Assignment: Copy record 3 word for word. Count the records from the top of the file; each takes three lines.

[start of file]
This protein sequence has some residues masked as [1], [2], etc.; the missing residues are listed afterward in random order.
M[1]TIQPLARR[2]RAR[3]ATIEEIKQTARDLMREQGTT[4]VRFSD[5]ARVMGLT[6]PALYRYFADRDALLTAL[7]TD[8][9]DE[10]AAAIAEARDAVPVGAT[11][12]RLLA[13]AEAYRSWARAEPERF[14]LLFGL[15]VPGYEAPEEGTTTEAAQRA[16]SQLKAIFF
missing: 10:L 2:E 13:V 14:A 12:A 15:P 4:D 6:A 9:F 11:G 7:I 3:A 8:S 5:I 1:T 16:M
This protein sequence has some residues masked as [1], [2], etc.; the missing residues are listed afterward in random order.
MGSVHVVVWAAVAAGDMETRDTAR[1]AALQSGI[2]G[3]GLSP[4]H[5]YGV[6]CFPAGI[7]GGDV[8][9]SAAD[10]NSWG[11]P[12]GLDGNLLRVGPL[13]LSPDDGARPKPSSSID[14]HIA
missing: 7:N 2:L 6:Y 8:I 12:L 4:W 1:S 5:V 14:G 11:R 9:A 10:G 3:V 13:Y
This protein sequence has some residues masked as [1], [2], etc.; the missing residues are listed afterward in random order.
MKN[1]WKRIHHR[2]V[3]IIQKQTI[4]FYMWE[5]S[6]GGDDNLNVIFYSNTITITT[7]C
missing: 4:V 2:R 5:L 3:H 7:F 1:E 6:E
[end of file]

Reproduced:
This protein sequence has some residues masked as [1], [2], etc.; the missing residues are listed afterward in random order.
MKN[1]WKRIHHR[2]V[3]IIQKQTI[4]FYMWE[5]S[6]GGDDNLNVIFYSNTITITT[7]C
missing: 4:V 2:R 5:L 3:H 7:F 1:E 6:E